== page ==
Martial arts are systems of skills and techniques that are typically used for combat and self-defence – and are frequently practised as competitive sports. There are many different types of martial arts, and they often originate in countries like Japan, China, and Korea.

Some martial arts, like Wing Chun and Karate, are ancient traditions that can be traced back thousands of years, while others, like Krav Maga and Aikido, have only been developed in recent years. All require a great amount of discipline and dedication to learn. Though, with that hard work, comes a whole host of benefits.

If you’re interested in taking up a martial art but you’re not sure which one might be right for you, then keep reading, as we’ve put together a list of six martial arts that are perfect to get started with later in life…

Why should I learn a martial art?

why should i learn a martial art

By getting involved in a martial art, you’ll not only learn how to defend yourself in real-life situations but you’ll also stand to gain a whole host of health benefits. For instance, most martial arts are an excellent cardiovascular workout and they’ll help you to build muscle as well as lose weight. Martial arts can also improve your stamina, balance, flexibility, and posture.

There are also plenty of mental health benefits associated with practising a martial art, such as an increased sense of confidence and self-control. It’s also thought to reduce feelings of stress, anxiety, and depression.

And finally, while many martial arts teach their students how to fight and defend themselves, they also focus on how to avoid and prevent conflict. Ideas of respect, humility, trust, loyalty, and empathy are central to many of their teachings, so you may find yourself becoming a better, more-rounded individual after getting involved in martial arts.

6 popular martial arts to learn later in life

1. Wing Chun Kuen

Although all kinds of people practise it, Wing Chun Kuen is a unique type of martial art because it was founded by women for women. Wing Chun Kuen (or simply ‘Wing Chun’, as it’s more commonly known) is a form of Southern Chinese Kung Fu that’s said to have been founded by the Buddhist nun, Ng Mui, during the Qing Dynasty.

Wing Chun literally translates to ‘everlasting springtime’ and was, according to legend, named after one of Ng Mui’s first students who successfully used the fighting style to defend herself against an assailant.

Unlike some other styles of martial art, Wing Chun places less emphasis on brute strength and focuses more on making effective use of your body and redirecting an opponent’s force – making it a popular choice among those of smaller stature. It’s a close-quarters style of martial art, with many of its core principles revolving around reacting, as opposed to acting.

Wing Chun appeals to many as a practical form of self-defence for a variety of reasons. Firstly, unlike many other more traditional styles of martial art, such as Shaolin Kung Fu, the movements of Wing Chun are not derived from or based on the movements of animals. Instead, they’ve been choreographed with the human anatomy in mind. This means that you don’t need to be super fit or incredibly flexible in order to practise it.

Additionally, many people are drawn to Wing Chun because it trains you to respond quickly in the event of a surprise. So you can use it to defend yourself at a moment’s notice.

To get a better idea of what Wing Chun is, take a look at the video below.

2. Krav Maga

Krav Maga is a relatively young form of self-defence. Originally developed for the Israeli Army in the mid 20th century by Hungarian-Israeli martial artist Imi Lichtenfeld, it combines techniques from a variety of different martial arts, including Karate, Boxing, Judo, and Aikido.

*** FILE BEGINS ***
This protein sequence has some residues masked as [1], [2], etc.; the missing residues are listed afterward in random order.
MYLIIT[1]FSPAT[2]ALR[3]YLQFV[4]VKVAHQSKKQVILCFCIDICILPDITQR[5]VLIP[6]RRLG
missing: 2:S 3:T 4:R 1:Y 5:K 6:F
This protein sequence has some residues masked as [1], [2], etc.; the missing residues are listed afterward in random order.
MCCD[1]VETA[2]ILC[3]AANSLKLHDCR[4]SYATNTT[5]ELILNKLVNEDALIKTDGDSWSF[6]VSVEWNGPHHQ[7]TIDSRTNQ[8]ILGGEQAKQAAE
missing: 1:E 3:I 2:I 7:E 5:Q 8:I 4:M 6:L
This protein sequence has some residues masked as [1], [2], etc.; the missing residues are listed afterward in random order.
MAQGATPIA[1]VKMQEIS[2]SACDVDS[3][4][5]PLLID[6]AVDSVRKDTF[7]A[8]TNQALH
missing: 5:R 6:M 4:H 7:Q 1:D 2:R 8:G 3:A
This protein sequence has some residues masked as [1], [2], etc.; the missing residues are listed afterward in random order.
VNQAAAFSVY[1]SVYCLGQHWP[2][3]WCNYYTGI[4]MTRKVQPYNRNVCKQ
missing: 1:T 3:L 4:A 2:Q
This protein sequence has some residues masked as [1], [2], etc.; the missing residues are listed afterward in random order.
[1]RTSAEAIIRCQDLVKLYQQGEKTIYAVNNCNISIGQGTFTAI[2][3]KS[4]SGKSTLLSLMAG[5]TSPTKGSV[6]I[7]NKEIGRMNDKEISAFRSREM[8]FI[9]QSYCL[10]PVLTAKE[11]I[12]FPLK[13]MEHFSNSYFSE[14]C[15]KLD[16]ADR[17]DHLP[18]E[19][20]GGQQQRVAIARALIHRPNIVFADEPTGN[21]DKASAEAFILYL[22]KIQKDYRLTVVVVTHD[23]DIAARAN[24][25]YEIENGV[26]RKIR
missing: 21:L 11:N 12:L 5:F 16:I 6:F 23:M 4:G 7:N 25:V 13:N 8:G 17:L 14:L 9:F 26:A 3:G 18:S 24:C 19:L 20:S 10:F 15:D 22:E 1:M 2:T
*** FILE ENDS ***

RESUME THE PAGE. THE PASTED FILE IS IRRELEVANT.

Nowadays, it’s taught all over the world to civilians and is used by a range of law enforcement organisations and militaries.

Like many forms of self-defence, Krav Maga teaches its practitioners that the best way to win a fight is to avoid one in the first place. However, Krav Maga will equip you with the necessary skills to defend yourself in the event of an unavoidable physical altercation or life-threatening situation.

One of the main reasons why so many people are attracted to Krav Maga as a form of self-defence is because it focuses on real-life scenarios that a person could encounter in day-to-day life, such as what to do if someone attacked you with a knife.

Krav Maga is also less strict than other forms of self-defence. It doesn’t focus on set routines and patterns, and instead encourages its students to act on instinct and improvise. This means that in Krav Maga, anything goes – your only goal is to neutralise threats and protect yourself. There are also no showcases or competitions in Krav Maga, as it’s not a sport; it’s efficient and utilitarian.

Nonetheless, it’s worth remembering that real-life scenarios are hard to mimic in a classroom setting. And because some of the more dangerous moves – such as groin kicks – would hurt a great deal and maybe cause you or your fellow students serious harm, much of Krav Maga involves role-playing and practising fake moves.

While this makes it safer to train in than some other forms of self-defence, you can’t practise at full speed and intensity like you would be able to in forms like boxing and kickboxing.

To get a better understanding of the basics of Krav Maga, then why not have a watch of the video below?

3. Brazilian Jiu-Jitsu

brazilian jiu jitsu

Brazilian Jiu-Jitsu is predominantly a ground-based form of self-defence that’s become particularly popular in recent years. This South American style of an ancient Japanese martial art was developed in the early 20th century by a group of pioneers when Jiu-Jitsu and Judo were introduced to South America.

Brazilian Jiu-Jitsu became particularly popular after the first-ever Ultimate Fighting Championship in 1993. During the competition, Royce Gracie – son of Hélio Gracie, one of the original pioneers of the martial art – demonstrated Brazilian Jiu-Jitsu’s formidable nature by winning the tournament with it.